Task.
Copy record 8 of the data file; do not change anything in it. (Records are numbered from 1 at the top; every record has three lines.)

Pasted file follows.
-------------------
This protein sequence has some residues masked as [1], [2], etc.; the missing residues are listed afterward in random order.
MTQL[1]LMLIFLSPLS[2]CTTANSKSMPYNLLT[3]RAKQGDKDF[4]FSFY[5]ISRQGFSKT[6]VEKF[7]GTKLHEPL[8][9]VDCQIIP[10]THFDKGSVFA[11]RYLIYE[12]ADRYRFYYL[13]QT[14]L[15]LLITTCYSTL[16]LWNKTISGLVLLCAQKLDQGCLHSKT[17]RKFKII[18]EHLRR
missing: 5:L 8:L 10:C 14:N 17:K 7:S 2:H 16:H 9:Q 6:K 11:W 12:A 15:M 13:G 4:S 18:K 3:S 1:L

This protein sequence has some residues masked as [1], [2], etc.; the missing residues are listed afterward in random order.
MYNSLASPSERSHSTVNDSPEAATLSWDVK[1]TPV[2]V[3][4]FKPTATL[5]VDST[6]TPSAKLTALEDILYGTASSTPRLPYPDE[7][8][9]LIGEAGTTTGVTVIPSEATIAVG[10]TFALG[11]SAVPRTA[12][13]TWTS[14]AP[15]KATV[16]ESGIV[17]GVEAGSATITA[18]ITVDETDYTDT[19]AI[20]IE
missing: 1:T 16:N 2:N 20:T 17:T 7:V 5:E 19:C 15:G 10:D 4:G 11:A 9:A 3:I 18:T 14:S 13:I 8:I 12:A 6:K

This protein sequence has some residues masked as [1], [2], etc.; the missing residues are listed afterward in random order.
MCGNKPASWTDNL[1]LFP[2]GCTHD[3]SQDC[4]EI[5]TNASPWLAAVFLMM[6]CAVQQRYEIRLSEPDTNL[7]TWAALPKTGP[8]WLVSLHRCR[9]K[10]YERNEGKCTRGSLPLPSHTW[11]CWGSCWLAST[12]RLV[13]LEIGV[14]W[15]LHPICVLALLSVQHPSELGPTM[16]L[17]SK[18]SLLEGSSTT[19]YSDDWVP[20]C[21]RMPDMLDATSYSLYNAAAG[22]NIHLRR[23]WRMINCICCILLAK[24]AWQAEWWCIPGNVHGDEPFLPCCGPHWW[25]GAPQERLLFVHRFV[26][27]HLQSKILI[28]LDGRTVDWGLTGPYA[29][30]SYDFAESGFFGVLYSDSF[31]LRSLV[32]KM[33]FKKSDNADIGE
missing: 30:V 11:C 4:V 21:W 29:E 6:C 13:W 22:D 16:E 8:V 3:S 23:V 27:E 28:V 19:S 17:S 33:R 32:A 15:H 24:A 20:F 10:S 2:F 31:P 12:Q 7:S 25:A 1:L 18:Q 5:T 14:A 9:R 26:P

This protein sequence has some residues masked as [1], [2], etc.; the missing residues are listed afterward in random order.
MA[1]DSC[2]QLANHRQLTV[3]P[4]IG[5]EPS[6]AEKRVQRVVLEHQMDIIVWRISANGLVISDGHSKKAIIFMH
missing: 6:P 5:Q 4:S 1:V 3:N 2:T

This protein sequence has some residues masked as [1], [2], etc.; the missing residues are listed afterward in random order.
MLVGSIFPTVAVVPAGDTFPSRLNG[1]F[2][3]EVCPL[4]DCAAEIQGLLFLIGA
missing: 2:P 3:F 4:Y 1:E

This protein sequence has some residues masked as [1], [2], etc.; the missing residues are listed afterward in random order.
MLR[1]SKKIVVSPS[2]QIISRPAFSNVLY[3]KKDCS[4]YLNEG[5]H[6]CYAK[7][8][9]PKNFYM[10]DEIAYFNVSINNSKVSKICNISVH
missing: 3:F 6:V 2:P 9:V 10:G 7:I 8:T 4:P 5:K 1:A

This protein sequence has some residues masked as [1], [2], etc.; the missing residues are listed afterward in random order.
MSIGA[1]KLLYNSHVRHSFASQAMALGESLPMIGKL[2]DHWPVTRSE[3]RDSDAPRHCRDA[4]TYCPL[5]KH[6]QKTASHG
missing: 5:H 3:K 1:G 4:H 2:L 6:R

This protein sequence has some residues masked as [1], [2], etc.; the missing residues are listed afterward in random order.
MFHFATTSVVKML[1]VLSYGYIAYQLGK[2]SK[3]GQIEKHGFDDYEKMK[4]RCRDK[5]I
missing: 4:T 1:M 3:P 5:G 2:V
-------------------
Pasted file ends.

This protein sequence has some residues masked as [1], [2], etc.; the missing residues are listed afterward in random order.
MFHFATTSVVKML[1]VLSYGYIAYQLGK[2]SK[3]GQIEKHGFDDYEKMK[4]RCRDK[5]I
missing: 4:T 1:M 3:P 5:G 2:V